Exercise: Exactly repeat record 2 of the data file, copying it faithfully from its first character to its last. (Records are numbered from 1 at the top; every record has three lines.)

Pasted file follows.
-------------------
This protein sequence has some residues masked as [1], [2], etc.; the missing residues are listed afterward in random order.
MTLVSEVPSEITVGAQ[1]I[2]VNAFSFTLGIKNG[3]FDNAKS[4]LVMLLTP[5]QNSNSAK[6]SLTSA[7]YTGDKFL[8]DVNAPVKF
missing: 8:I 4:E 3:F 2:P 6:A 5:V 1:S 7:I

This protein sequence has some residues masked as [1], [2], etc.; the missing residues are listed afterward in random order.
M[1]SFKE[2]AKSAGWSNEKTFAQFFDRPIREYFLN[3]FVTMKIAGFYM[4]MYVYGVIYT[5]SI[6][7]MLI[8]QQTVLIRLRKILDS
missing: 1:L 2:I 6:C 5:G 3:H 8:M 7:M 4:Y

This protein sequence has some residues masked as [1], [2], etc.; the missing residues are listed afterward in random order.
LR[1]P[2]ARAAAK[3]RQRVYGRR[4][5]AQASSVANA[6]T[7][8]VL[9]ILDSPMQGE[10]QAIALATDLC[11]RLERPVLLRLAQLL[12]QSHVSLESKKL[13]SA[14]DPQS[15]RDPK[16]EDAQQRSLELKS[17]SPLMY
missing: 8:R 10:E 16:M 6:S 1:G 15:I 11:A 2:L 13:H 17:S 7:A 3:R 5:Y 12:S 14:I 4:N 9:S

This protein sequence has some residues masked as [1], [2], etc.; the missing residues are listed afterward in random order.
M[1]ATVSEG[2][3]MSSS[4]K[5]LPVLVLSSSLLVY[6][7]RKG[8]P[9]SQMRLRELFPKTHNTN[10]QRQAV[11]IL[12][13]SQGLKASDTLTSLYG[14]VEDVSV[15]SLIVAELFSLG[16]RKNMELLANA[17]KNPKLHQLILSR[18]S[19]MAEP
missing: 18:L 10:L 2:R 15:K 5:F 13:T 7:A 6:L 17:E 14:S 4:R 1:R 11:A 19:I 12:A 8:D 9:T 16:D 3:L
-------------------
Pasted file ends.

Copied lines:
This protein sequence has some residues masked as [1], [2], etc.; the missing residues are listed afterward in random order.
M[1]SFKE[2]AKSAGWSNEKTFAQFFDRPIREYFLN[3]FVTMKIAGFYM[4]MYVYGVIYT[5]SI[6][7]MLI[8]QQTVLIRLRKILDS
missing: 1:L 2:I 6:C 5:G 3:H 8:M 7:M 4:Y